But there is a big problem with this...when 480 goes bad, it’s REALLY bad. It tends to kill people if they get shocked and instead of a little spark it blows components up. Push buttons literally explode if you try to gently push in the button and cause it to arc. Relay contacts tend to not just burn up but burn out (of the plastic) when a relay goes bad. So if you can even find a 480 V coil in a contactor (not common anymore) keep the isolation relay in the starter bucket please! That way not if but when it fails the damage in the switchgear where it belongs.

The alternative is add another voltage. You put a CPT (control power transformer) in the bucket. Usually these are 120 VAC, not DC. Everything in the starter runs on this. Ideally use TRIAC or relay output cards and 120 VAC input cards on the PLC with the IO next to the starter (remote IO) for easy troubleshooting but if not then use an isolation relay (24 VDC coil, 120 VAC contacts) to operate the starter.

I have played with 48 VAC. This has one big advantage. It is under 50 V so the safety idiots think it is “safer”. As in no shock or arc flash hazard. That’s the same voltage the phone companies use in some equipment, including POE (power over Ethernet) used in Cisco phones. The downside is that the coils are always special order, and they are physically quite large. And let’s face it you are only working with it in the starter bucket which already has 480 V in it so it’s not like we are making anything safer that matters. So just forget this whole idea.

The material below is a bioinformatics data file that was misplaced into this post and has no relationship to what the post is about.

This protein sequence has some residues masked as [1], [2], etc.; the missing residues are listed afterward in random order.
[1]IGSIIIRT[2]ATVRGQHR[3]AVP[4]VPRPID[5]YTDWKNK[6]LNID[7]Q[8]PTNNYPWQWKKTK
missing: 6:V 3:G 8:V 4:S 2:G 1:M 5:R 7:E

I’m more on the fence with 230 and 208. This splits the middle between the destructive tendency of 480 and the power/convenience of 120 VAC. Coils are still special order but most relays are rated up to 250 VAC on the contacts. So it is a convenient alternative with plants running 230 or 208 V deltas for motor loads.

In medium voltage and a lot of breakers they use 125 VDC as control voltage. So in those cases you have 3 options. You can use a rectifier to convert AC to DC, use a substation battery system with a battery charger to provide 125 VDC (60 cells, usually split into 10 jars), or use a device called a CTD (capacitive trip device) which is a rectifier and a fairly large capacitor to maintain power for a couple minutes. If you don’t have to ride through a power outage the simple rectifier is fine. On small systems (2-4 breakers) CTDs are much cheaper. But eventually the cost and maintenance of the battery system wins over. How much? You can get a small 50 Ah system for under $10,000. On small systems they might weigh say 300-1000 lbs. and take up roughly 2 foot by 4 foot of floor space. And need monthly maintenance. In contrast a CTD is a few hundred dollars EACH (one per breaker or for a set of breakers) and almost no maintenance.